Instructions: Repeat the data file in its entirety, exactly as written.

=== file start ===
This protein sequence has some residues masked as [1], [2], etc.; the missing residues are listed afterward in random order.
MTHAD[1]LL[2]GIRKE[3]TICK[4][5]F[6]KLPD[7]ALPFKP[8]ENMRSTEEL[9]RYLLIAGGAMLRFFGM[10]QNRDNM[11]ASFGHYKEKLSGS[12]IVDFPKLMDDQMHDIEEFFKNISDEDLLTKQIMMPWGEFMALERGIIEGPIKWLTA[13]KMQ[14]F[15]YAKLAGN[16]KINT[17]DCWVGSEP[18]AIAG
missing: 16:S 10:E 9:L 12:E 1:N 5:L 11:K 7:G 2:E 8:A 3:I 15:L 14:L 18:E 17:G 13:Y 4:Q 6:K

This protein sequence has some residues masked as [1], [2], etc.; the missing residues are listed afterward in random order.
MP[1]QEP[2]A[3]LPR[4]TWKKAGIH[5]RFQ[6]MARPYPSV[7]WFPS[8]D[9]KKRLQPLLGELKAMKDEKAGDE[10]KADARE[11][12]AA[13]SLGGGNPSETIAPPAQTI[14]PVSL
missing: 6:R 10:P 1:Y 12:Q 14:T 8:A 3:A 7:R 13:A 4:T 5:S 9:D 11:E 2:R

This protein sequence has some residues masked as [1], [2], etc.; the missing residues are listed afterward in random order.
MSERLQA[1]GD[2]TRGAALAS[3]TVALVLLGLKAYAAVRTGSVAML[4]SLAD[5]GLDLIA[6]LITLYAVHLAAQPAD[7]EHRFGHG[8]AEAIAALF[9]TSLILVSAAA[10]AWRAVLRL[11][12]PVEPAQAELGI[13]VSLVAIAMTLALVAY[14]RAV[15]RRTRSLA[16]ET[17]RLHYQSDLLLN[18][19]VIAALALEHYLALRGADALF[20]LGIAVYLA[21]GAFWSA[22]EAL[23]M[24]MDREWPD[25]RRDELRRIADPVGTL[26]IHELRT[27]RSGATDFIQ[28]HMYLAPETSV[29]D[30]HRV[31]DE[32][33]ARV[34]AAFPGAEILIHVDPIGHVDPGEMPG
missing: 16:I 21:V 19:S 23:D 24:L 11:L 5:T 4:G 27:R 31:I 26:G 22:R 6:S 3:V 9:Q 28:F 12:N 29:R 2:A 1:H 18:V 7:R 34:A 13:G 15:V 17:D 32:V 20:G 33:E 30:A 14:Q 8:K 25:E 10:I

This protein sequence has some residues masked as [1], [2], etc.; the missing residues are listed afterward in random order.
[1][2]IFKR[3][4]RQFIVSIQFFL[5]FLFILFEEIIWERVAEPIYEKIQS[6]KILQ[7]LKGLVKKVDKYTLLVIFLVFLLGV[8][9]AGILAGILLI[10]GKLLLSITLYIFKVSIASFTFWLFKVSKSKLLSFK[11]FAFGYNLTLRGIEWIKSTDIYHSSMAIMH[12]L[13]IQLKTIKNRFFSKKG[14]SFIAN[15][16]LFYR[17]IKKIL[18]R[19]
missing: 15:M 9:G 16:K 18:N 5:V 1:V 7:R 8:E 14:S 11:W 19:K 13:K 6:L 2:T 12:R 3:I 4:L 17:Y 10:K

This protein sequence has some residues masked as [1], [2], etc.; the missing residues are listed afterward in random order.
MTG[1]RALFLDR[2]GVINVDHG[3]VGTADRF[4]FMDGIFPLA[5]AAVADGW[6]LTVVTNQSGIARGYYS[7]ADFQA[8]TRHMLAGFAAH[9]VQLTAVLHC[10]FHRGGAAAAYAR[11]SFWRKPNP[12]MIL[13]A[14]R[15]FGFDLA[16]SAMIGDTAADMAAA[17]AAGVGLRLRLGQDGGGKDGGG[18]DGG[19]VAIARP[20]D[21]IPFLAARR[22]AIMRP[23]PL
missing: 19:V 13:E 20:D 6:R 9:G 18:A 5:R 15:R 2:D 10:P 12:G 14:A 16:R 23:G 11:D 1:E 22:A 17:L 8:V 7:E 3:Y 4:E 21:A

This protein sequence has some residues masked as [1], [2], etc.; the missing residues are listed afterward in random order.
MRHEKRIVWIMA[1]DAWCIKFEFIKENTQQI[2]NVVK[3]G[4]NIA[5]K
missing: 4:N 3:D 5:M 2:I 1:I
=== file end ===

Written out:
This protein sequence has some residues masked as [1], [2], etc.; the missing residues are listed afterward in random order.
MTHAD[1]LL[2]GIRKE[3]TICK[4][5]F[6]KLPD[7]ALPFKP[8]ENMRSTEEL[9]RYLLIAGGAMLRFFGM[10]QNRDNM[11]ASFGHYKEKLSGS[12]IVDFPKLMDDQMHDIEEFFKNISDEDLLTKQIMMPWGEFMALERGIIEGPIKWLTA[13]KMQ[14]F[15]YAKLAGN[16]KINT[17]DCWVGSEP[18]AIAG
missing: 16:S 10:E 9:L 12:E 1:N 5:L 11:K 7:G 2:E 8:A 3:I 15:L 14:L 18:E 17:G 13:Y 4:Q 6:K

This protein sequence has some residues masked as [1], [2], etc.; the missing residues are listed afterward in random order.
MP[1]QEP[2]A[3]LPR[4]TWKKAGIH[5]RFQ[6]MARPYPSV[7]WFPS[8]D[9]KKRLQPLLGELKAMKDEKAGDE[10]KADARE[11][12]AA[13]SLGGGNPSETIAPPAQTI[14]PVSL
missing: 6:R 10:P 1:Y 12:Q 14:T 8:A 3:A 7:R 13:A 4:T 5:S 9:D 11:E 2:R

This protein sequence has some residues masked as [1], [2], etc.; the missing residues are listed afterward in random order.
MSERLQA[1]GD[2]TRGAALAS[3]TVALVLLGLKAYAAVRTGSVAML[4]SLAD[5]GLDLIA[6]LITLYAVHLAAQPAD[7]EHRFGHG[8]AEAIAALF[9]TSLILVSAAA[10]AWRAVLRL[11][12]PVEPAQAELGI[13]VSLVAIAMTLALVAY[14]RAV[15]RRTRSLA[16]ET[17]RLHYQSDLLLN[18][19]VIAALALEHYLALRGADALF[20]LGIAVYLA[21]GAFWSA[22]EAL[23]M[24]MDREWPD[25]RRDELRRIADPVGTL[26]IHELRT[27]RSGATDFIQ[28]HMYLAPETSV[29]D[30]HRV[31]DE[32][33]ARV[34]AAFPGAEILIHVDPIGHVDPGEMPG
missing: 16:I 21:V 19:S 23:D 24:L 11:L 5:T 4:G 27:R 31:I 26:G 22:R 6:S 3:V 9:Q 28:F 12:N 29:R 2:A 1:H 18:V 7:R 34:A 13:G 15:V 17:D 32:V 20:G 33:E 30:A 14:Q 8:K 25:E 10:I

This protein sequence has some residues masked as [1], [2], etc.; the missing residues are listed afterward in random order.
[1][2]IFKR[3][4]RQFIVSIQFFL[5]FLFILFEEIIWERVAEPIYEKIQS[6]KILQ[7]LKGLVKKVDKYTLLVIFLVFLLGV[8][9]AGILAGILLI[10]GKLLLSITLYIFKVSIASFTFWLFKVSKSKLLSFK[11]FAFGYNLTLRGIEWIKSTDIYHSSMAIMH[12]L[13]IQLKTIKNRFFSKKG[14]SFIAN[15][16]LFYR[17]IKKIL[18]R[19]
missing: 15:M 9:G 16:K 18:N 5:V 1:V 7:R 8:E 14:S 11:W 19:K 13:K 6:L 2:T 12:R 3:I 4:L 17:Y 10:K

This protein sequence has some residues masked as [1], [2], etc.; the missing residues are listed afterward in random order.
MTG[1]RALFLDR[2]GVINVDHG[3]VGTADRF[4]FMDGIFPLA[5]AAVADGW[6]LTVVTNQSGIARGYYS[7]ADFQA[8]TRHMLAGFAAH[9]VQLTAVLHC[10]FHRGGAAAAYAR[11]SFWRKPNP[12]MIL[13]A[14]R[15]FGFDLA[16]SAMIGDTAADMAAA[17]AAGVGLRLRLGQDGGGKDGGG[18]DGG[19]VAIARP[20]D[21]IPFLAARR[22]AIMRP[23]PL
missing: 19:V 13:E 20:D 6:R 9:G 18:A 5:R 15:R 2:D 10:P 12:G 14:A 16:R 23:G 11:D 1:E 22:A 17:L 8:V 7:E 3:Y 4:E 21:A

This protein sequence has some residues masked as [1], [2], etc.; the missing residues are listed afterward in random order.
MRHEKRIVWIMA[1]DAWCIKFEFIKENTQQI[2]NVVK[3]G[4]NIA[5]K
missing: 4:N 3:D 5:M 2:I 1:I